The primary focus of our accessories will definitely be on exterior appearance, most notably the wheels. From there we will work more on the electronics side offering our Mopar Brand Electronic Vehicle Tracking System (EVTS), as well as a new phone charging device that will consist of a wireless charger that allows you to simply set your phone on a small pad and recharge the device.
But I can definitely sit here today and tell you that the 2013 Dart will easily have the most accessory options of any vehicle in the compact segment by far! Additionally, buyers will be able to add options that they did not elect at the original point of purchase.
MMM: When it comes to accessorizing new vehicles, what’s the average amount of money customers are spending at the original point of purchase? And what’s the most accessorized vehicle in the Chrysler Group lineup?
PG: On average, our customers are spending about $400 at the original point of purchase. We’re certainly looking to increase that by growing the take-rate of our products, but that comes with time.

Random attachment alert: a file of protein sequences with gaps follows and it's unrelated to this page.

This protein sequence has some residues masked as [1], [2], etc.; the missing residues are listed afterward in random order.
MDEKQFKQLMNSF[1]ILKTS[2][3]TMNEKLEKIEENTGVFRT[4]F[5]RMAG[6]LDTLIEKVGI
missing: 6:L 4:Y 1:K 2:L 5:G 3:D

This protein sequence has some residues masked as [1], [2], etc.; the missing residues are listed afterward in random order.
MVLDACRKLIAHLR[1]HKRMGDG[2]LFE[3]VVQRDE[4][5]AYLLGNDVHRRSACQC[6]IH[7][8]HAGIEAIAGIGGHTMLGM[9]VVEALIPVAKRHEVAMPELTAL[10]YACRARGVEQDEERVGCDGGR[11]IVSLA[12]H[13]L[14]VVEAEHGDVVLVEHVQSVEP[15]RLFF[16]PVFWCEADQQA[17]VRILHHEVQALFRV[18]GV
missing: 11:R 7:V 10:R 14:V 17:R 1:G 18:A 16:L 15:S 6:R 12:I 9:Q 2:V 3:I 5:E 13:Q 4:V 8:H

The Challenger is the most accessorized vehicle by our customers who now spend close to $1,000 on average. The Jeep Wrangler is a very close second. In fact, the Wrangler and Challenger compete closely all the time.
MMM: The Mopar ’10 Challenger and Mopar ’11 Charger seem to have gone over fairly well with fans. Should enthusiasts expect a Mopar ’12 this year? And do you see an annual trend like this continuing to occur?
PG: Well, in celebration of Mopar’s 75th anniversary, we will be announcing the Mopar ’12 on January 31, 2012, at our headquarters in Centerline, Michigan at 9:00am. I can’t tell you which vehicle it will be based on, but rest assured it is coming.